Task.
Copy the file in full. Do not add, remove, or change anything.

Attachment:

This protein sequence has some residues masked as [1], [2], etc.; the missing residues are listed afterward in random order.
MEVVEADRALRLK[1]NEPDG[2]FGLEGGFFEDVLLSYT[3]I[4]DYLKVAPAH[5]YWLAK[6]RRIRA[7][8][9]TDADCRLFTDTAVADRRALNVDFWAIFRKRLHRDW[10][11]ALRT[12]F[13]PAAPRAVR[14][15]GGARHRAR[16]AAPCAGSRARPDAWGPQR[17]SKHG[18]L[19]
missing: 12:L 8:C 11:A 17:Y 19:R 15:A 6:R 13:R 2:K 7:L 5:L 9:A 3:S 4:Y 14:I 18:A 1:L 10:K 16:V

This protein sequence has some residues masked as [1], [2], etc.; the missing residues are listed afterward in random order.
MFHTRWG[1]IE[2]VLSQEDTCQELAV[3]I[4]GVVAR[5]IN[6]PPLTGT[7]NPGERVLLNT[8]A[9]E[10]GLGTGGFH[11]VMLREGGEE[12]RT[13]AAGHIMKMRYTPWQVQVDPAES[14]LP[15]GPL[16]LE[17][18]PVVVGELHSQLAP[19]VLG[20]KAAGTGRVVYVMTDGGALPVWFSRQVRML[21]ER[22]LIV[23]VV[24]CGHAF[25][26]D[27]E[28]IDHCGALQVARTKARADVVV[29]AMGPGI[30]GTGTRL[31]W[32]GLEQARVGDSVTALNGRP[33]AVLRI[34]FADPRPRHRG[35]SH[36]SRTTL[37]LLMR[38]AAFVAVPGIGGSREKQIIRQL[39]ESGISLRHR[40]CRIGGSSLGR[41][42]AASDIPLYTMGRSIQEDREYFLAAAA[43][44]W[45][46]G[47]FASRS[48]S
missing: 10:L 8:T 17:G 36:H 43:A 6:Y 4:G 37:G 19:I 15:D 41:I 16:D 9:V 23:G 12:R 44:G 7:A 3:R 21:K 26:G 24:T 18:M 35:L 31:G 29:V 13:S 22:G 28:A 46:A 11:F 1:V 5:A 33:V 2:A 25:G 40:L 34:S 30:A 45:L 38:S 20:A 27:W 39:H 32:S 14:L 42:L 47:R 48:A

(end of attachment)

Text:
This protein sequence has some residues masked as [1], [2], etc.; the missing residues are listed afterward in random order.
MEVVEADRALRLK[1]NEPDG[2]FGLEGGFFEDVLLSYT[3]I[4]DYLKVAPAH[5]YWLAK[6]RRIRA[7][8][9]TDADCRLFTDTAVADRRALNVDFWAIFRKRLHRDW[10][11]ALRT[12]F[13]PAAPRAVR[14][15]GGARHRAR[16]AAPCAGSRARPDAWGPQR[17]SKHG[18]L[19]
missing: 12:L 8:C 11:A 17:Y 19:R 15:A 6:R 13:R 2:K 7:L 5:L 9:A 3:S 4:Y 14:I 18:A 1:L 10:K 16:V

This protein sequence has some residues masked as [1], [2], etc.; the missing residues are listed afterward in random order.
MFHTRWG[1]IE[2]VLSQEDTCQELAV[3]I[4]GVVAR[5]IN[6]PPLTGT[7]NPGERVLLNT[8]A[9]E[10]GLGTGGFH[11]VMLREGGEE[12]RT[13]AAGHIMKMRYTPWQVQVDPAES[14]LP[15]GPL[16]LE[17][18]PVVVGELHSQLAP[19]VLG[20]KAAGTGRVVYVMTDGGALPVWFSRQVRML[21]ER[22]LIV[23]VV[24]CGHAF[25][26]D[27]E[28]IDHCGALQVARTKARADVVV[29]AMGPGI[30]GTGTRL[31]W[32]GLEQARVGDSVTALNGRP[33]AVLRI[34]FADPRPRHRG[35]SH[36]SRTTL[37]LLMR[38]AAFVAVPGIGGSREKQIIRQL[39]ESGISLRHR[40]CRIGGSSLGR[41][42]AASDIPLYTMGRSIQEDREYFLAAAA[43][44]W[45][46]G[47]FASRS[48]S
missing: 10:L 8:T 17:G 36:H 43:A 6:Y 4:G 37:G 19:I 15:D 41:I 16:D 9:V 23:G 12:R 44:G 7:A 3:R 21:K 26:G 24:T 18:M 35:L 31:G 29:V 13:S 22:G 28:A 46:A 11:F 1:V 5:A 33:V 2:A 25:G 40:L 34:S 30:A 45:L 38:S 20:A 27:W 39:H 32:S 14:L 42:L 47:R 48:A